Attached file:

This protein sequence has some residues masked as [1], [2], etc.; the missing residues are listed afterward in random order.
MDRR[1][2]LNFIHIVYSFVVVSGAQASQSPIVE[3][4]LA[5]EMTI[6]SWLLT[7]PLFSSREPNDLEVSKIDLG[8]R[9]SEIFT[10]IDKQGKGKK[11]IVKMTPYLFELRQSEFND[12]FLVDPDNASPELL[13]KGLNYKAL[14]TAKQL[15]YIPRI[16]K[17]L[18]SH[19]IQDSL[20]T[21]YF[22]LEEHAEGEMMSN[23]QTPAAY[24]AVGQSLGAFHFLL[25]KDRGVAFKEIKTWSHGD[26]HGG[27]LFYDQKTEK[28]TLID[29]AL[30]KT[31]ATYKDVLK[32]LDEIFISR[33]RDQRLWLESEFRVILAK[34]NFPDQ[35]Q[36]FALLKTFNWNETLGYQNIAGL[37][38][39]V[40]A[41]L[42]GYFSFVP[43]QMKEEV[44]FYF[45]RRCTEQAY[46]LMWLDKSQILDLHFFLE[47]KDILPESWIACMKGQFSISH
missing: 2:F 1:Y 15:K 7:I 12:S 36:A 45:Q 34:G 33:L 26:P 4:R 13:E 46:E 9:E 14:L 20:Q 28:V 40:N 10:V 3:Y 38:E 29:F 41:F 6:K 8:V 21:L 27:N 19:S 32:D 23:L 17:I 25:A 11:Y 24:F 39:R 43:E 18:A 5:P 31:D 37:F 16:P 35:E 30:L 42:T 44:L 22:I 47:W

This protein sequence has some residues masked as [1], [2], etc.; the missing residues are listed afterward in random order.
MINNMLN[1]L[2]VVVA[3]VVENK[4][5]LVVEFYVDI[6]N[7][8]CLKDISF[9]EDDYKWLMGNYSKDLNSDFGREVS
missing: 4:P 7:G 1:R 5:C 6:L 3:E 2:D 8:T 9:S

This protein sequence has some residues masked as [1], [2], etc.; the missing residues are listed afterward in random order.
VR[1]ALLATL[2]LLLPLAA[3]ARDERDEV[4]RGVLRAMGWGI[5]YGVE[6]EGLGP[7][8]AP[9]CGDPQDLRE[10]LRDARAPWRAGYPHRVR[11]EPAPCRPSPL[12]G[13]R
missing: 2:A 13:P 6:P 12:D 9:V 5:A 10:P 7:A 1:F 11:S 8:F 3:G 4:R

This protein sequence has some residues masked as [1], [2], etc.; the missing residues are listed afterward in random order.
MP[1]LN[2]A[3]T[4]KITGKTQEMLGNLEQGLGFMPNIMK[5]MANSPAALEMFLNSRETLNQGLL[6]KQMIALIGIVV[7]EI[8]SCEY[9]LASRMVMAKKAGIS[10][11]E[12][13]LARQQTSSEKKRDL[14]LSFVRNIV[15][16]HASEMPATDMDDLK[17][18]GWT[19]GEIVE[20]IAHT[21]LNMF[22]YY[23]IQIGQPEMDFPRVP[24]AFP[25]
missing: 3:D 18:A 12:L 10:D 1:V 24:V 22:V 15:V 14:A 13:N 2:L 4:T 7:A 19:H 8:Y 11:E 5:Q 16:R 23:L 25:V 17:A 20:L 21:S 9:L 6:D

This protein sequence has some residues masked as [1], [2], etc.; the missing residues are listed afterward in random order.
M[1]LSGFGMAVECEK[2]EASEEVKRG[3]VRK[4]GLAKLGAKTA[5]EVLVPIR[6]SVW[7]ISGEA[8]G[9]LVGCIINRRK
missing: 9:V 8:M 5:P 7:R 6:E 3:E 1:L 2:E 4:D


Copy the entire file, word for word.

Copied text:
This protein sequence has some residues masked as [1], [2], etc.; the missing residues are listed afterward in random order.
MDRR[1][2]LNFIHIVYSFVVVSGAQASQSPIVE[3][4]LA[5]EMTI[6]SWLLT[7]PLFSSREPNDLEVSKIDLG[8]R[9]SEIFT[10]IDKQGKGKK[11]IVKMTPYLFELRQSEFND[12]FLVDPDNASPELL[13]KGLNYKAL[14]TAKQL[15]YIPRI[16]K[17]L[18]SH[19]IQDSL[20]T[21]YF[22]LEEHAEGEMMSN[23]QTPAAY[24]AVGQSLGAFHFLL[25]KDRGVAFKEIKTWSHGD[26]HGG[27]LFYDQKTEK[28]TLID[29]AL[30]KT[31]ATYKDVLK[32]LDEIFISR[33]RDQRLWLESEFRVILAK[34]NFPDQ[35]Q[36]FALLKTFNWNETLGYQNIAGL[37][38][39]V[40]A[41]L[42]GYFSFVP[43]QMKEEV[44]FYF[45]RRCTEQAY[46]LMWLDKSQILDLHFFLE[47]KDILPESWIACMKGQFSISH
missing: 2:F 1:Y 15:K 7:I 12:S 36:A 45:Q 34:G 33:L 26:P 4:R 13:E 46:E 9:E 14:L 20:Q 28:V 40:N 10:V 3:Y 38:E 29:F 41:F 6:K 8:V 21:L 27:N 19:S 32:D 23:L 17:I 25:A 11:Y 24:F 39:R 43:E 18:A 5:P 31:D 37:F 16:P 35:E 30:L 42:T 44:L 22:I 47:W

This protein sequence has some residues masked as [1], [2], etc.; the missing residues are listed afterward in random order.
MINNMLN[1]L[2]VVVA[3]VVENK[4][5]LVVEFYVDI[6]N[7][8]CLKDISF[9]EDDYKWLMGNYSKDLNSDFGREVS
missing: 4:P 7:G 1:R 5:C 6:L 3:E 2:D 8:T 9:S

This protein sequence has some residues masked as [1], [2], etc.; the missing residues are listed afterward in random order.
VR[1]ALLATL[2]LLLPLAA[3]ARDERDEV[4]RGVLRAMGWGI[5]YGVE[6]EGLGP[7][8]AP[9]CGDPQDLRE[10]LRDARAPWRAGYPHRVR[11]EPAPCRPSPL[12]G[13]R
missing: 2:A 13:P 6:P 12:D 9:V 5:A 10:P 7:A 1:F 11:S 8:F 3:G 4:R

This protein sequence has some residues masked as [1], [2], etc.; the missing residues are listed afterward in random order.
MP[1]LN[2]A[3]T[4]KITGKTQEMLGNLEQGLGFMPNIMK[5]MANSPAALEMFLNSRETLNQGLL[6]KQMIALIGIVV[7]EI[8]SCEY[9]LASRMVMAKKAGIS[10][11]E[12][13]LARQQTSSEKKRDL[14]LSFVRNIV[15][16]HASEMPATDMDDLK[17][18]GWT[19]GEIVE[20]IAHT[21]LNMF[22]YY[23]IQIGQPEMDFPRVP[24]AFP[25]
missing: 3:D 18:A 12:L 10:D 1:V 24:V 22:V 15:V 14:A 13:N 2:L 4:T 7:A 19:H 8:Y 11:E 5:Q 16:R 23:L 25:V 17:A 20:L 21:S 9:L 6:D

This protein sequence has some residues masked as [1], [2], etc.; the missing residues are listed afterward in random order.
M[1]LSGFGMAVECEK[2]EASEEVKRG[3]VRK[4]GLAKLGAKTA[5]EVLVPIR[6]SVW[7]ISGEA[8]G[9]LVGCIINRRK
missing: 9:V 8:M 5:P 7:R 6:E 3:E 1:L 2:E 4:D